Bitwise Terminal 2.4 adds three new commands to amend orders in bulk:
aq (amend quantity),
ap (amend price), and
asp (amend stop price).
Each command takes an amendment argument followed by one or more order filters:
aq <amended-quantity> <order-filters>
ap <amended-price> <order-filters>
asp <amended-stop-price> <order-filters>
Amendment commands only affect open orders of the current contract that match any of the order filters,
which can be a list of order IDs or ID prefixes with at least two characters each.
You may also filter all buy orders with
b, all sell orders with
s, or all open orders with
<amended-stop-price> can be either an absolute value
or a relative change with a
Let’s work through a few examples to show how the commands can help boost your efficiency.
Suppose you have the following five open orders:
Example #1: Increase the quantity of the stop market order by 500.
You may use the relative notation as in
aq +500 be1 (“be1” being a prefix of the order ID “be14f3e”).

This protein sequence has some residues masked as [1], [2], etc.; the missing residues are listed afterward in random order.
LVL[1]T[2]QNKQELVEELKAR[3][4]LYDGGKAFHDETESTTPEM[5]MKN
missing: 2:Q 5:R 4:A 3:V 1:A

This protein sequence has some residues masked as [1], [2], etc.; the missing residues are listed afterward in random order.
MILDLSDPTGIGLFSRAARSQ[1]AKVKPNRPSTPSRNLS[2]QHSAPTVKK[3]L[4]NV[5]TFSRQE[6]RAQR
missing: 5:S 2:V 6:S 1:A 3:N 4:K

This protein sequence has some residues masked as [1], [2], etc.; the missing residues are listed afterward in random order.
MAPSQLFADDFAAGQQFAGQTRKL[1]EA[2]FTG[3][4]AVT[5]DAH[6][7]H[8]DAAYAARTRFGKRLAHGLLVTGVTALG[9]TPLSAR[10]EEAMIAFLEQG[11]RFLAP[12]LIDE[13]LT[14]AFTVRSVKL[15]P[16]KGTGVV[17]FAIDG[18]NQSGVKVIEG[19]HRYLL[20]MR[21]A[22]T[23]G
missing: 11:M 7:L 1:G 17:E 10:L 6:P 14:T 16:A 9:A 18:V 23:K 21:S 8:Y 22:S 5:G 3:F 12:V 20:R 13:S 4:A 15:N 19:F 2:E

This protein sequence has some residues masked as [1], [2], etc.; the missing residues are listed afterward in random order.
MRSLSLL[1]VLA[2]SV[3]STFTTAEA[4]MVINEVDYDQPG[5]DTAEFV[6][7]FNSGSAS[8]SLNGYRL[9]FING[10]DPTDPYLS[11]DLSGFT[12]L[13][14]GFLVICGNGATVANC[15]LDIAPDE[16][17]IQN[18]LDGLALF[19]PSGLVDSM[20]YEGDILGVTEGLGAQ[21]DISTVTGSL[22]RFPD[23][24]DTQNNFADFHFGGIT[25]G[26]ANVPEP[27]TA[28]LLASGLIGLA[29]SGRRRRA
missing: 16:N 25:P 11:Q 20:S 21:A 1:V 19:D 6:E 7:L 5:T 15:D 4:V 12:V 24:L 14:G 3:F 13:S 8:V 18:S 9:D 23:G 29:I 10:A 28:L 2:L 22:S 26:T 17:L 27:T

Alternatively, you may mentally do the math (1000 + 500) and pass in an absolute value (i.e.
aq 1500 be1).
Absolute values are always positive for both long and short orders.
Quantity abbreviations such as
k (1,000) and
m (1,000,000) are accepted by
Example #2: Reduce all sell orders’ quantity by 50%.
What would normally be a laborious task can be done in one go with the command
aq -50% s.
Note that you can’t change a sell order to a buy order without canceling it first (and vice versa).
The following is what you get after executing the previous two
Example #3: Shift all sell prices upward by 200.
Order prices can be similarly adjusted in bulk using the relative change notation:
ap +200 s.
Example #4: Set order 38f1114’s price to 5% above the lowest ask price on the orderbook.
“5% above the lowest ask” can be denoted as
a+5% (see relative price notation for details).
The full command is thus
ap a+5% 38f.
Bitwise Terminal will calculate the adjusted price and round it to the nearest tick size.
All four limit sell prices have been updated as shown below.
Example #5: Increase the stop price of order be14f3e by 99.5
Adjusting the stop price of an order is almost identical to setting its limit price, except that you run the
asp command rather than
As of today, amendment commands are only accessible from the command line. Please use them carefully as they are executed immediately without confirmation.